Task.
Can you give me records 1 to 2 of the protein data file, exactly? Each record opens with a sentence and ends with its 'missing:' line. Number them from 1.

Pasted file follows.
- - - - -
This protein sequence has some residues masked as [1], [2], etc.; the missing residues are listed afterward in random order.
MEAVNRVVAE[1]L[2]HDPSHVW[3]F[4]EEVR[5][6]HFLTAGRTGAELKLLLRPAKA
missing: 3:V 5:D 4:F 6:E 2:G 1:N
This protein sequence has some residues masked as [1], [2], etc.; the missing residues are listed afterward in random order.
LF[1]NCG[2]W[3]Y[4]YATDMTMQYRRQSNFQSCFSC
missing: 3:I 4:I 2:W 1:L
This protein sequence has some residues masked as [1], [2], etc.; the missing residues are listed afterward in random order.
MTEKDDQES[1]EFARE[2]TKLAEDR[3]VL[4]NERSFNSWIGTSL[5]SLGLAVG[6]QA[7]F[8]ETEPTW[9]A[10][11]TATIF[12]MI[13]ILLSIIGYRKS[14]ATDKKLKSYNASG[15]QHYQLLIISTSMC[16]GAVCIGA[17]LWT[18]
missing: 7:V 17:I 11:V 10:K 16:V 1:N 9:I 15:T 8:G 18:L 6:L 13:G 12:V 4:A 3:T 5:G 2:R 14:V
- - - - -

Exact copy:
This protein sequence has some residues masked as [1], [2], etc.; the missing residues are listed afterward in random order.
MEAVNRVVAE[1]L[2]HDPSHVW[3]F[4]EEVR[5][6]HFLTAGRTGAELKLLLRPAKA
missing: 3:V 5:D 4:F 6:E 2:G 1:N
This protein sequence has some residues masked as [1], [2], etc.; the missing residues are listed afterward in random order.
LF[1]NCG[2]W[3]Y[4]YATDMTMQYRRQSNFQSCFSC
missing: 3:I 4:I 2:W 1:L